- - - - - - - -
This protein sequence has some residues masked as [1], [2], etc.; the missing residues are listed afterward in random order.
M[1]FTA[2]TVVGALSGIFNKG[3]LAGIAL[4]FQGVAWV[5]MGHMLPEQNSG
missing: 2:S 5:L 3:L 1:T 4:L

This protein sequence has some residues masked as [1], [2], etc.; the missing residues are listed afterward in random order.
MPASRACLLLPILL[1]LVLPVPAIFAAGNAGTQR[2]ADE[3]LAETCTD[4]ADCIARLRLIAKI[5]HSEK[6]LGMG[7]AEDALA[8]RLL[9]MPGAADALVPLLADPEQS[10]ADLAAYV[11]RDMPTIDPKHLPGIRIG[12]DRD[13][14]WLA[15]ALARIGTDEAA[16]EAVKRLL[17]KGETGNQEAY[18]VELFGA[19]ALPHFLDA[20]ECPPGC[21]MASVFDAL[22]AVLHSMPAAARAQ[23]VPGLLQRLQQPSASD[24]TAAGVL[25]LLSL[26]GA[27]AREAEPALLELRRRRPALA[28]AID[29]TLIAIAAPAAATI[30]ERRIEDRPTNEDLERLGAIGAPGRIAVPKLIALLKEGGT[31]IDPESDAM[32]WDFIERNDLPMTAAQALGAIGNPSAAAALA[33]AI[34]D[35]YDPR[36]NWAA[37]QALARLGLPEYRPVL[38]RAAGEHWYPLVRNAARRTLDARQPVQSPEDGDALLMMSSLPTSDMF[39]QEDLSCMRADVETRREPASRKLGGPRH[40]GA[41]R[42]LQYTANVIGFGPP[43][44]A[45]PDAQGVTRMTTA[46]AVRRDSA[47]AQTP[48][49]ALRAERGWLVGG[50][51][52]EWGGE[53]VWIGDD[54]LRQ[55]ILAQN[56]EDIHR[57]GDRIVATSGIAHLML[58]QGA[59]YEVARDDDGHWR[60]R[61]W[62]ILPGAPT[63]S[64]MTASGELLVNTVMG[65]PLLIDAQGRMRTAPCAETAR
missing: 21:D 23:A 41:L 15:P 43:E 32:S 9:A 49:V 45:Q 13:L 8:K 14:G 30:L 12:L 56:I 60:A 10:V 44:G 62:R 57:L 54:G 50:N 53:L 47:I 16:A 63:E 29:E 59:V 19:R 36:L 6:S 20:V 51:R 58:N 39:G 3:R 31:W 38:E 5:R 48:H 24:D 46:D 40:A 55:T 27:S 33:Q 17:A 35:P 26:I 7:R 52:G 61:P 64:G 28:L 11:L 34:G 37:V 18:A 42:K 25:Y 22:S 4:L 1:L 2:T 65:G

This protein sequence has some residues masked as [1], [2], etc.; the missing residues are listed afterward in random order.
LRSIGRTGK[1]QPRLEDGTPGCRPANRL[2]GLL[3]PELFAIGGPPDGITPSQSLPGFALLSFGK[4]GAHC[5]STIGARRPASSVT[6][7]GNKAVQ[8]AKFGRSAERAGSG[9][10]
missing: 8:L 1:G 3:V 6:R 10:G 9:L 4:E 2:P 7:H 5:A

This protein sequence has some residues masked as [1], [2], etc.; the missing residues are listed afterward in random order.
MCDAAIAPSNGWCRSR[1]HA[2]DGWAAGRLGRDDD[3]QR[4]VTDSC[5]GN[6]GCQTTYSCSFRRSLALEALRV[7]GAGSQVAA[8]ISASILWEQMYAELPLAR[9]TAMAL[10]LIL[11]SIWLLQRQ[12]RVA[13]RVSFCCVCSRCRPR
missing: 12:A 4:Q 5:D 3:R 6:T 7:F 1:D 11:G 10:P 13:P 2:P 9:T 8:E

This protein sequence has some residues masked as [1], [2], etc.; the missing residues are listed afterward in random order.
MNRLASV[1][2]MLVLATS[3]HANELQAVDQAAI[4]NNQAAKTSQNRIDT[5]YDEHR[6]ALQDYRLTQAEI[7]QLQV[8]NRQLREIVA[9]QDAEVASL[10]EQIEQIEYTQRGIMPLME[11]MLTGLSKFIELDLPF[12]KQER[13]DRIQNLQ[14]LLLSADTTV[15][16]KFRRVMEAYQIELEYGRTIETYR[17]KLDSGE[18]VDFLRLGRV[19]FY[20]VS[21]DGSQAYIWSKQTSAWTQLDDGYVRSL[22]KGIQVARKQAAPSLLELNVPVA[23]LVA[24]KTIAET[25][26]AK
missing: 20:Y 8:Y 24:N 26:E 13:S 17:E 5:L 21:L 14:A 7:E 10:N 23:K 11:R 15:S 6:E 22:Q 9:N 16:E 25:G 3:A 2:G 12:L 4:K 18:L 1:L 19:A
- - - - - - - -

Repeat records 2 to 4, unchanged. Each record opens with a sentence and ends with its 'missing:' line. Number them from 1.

This protein sequence has some residues masked as [1], [2], etc.; the missing residues are listed afterward in random order.
MPASRACLLLPILL[1]LVLPVPAIFAAGNAGTQR[2]ADE[3]LAETCTD[4]ADCIARLRLIAKI[5]HSEK[6]LGMG[7]AEDALA[8]RLL[9]MPGAADALVPLLADPEQS[10]ADLAAYV[11]RDMPTIDPKHLPGIRIG[12]DRD[13][14]WLA[15]ALARIGTDEAA[16]EAVKRLL[17]KGETGNQEAY[18]VELFGA[19]ALPHFLDA[20]ECPPGC[21]MASVFDAL[22]AVLHSMPAAARAQ[23]VPGLLQRLQQPSASD[24]TAAGVL[25]LLSL[26]GA[27]AREAEPALLELRRRRPALA[28]AID[29]TLIAIAAPAAATI[30]ERRIEDRPTNEDLERLGAIGAPGRIAVPKLIALLKEGGT[31]IDPESDAM[32]WDFIERNDLPMTAAQALGAIGNPSAAAALA[33]AI[34]D[35]YDPR[36]NWAA[37]QALARLGLPEYRPVL[38]RAAGEHWYPLVRNAARRTLDARQPVQSPEDGDALLMMSSLPTSDMF[39]QEDLSCMRADVETRREPASRKLGGPRH[40]GA[41]R[42]LQYTANVIGFGPP[43][44]A[45]PDAQGVTRMTTA[46]AVRRDSA[47]AQTP[48][49]ALRAERGWLVGG[50][51][52]EWGGE[53]VWIGDD[54]LRQ[55]ILAQN[56]EDIHR[57]GDRIVATSGIAHLML[58]QGA[59]YEVARDDDGHWR[60]R[61]W[62]ILPGAPT[63]S[64]MTASGELLVNTVMG[65]PLLIDAQGRMRTAPCAETAR
missing: 21:D 23:A 41:L 15:P 43:E 32:S 9:A 49:V 45:Q 13:L 8:K 14:G 30:L 12:L 56:I 60:A 10:V 44:G 62:R 57:L 54:G 50:N 53:L 47:I 16:A 63:E 29:E 59:V 19:R 36:L 6:S 20:V 51:R 58:N 39:G 3:R 31:W 38:E 5:R 48:H 24:D 46:D 40:A 55:T 27:S 33:Q 17:A 35:P 26:I 7:R 52:G 61:P 64:G 28:L 11:L 34:G 37:V 18:A 42:K 25:Y 22:S 4:L 1:L 2:T 65:G

This protein sequence has some residues masked as [1], [2], etc.; the missing residues are listed afterward in random order.
LRSIGRTGK[1]QPRLEDGTPGCRPANRL[2]GLL[3]PELFAIGGPPDGITPSQSLPGFALLSFGK[4]GAHC[5]STIGARRPASSVT[6][7]GNKAVQ[8]AKFGRSAERAGSG[9][10]
missing: 8:L 1:G 3:V 6:R 10:G 9:L 4:E 2:P 7:H 5:A

This protein sequence has some residues masked as [1], [2], etc.; the missing residues are listed afterward in random order.
MCDAAIAPSNGWCRSR[1]HA[2]DGWAAGRLGRDDD[3]QR[4]VTDSC[5]GN[6]GCQTTYSCSFRRSLALEALRV[7]GAGSQVAA[8]ISASILWEQMYAELPLAR[9]TAMAL[10]LIL[11]SIWLLQRQ[12]RVA[13]RVSFCCVCSRCRPR
missing: 12:A 4:Q 5:D 3:R 6:T 7:F 1:D 11:G 10:P 13:P 2:P 9:T 8:E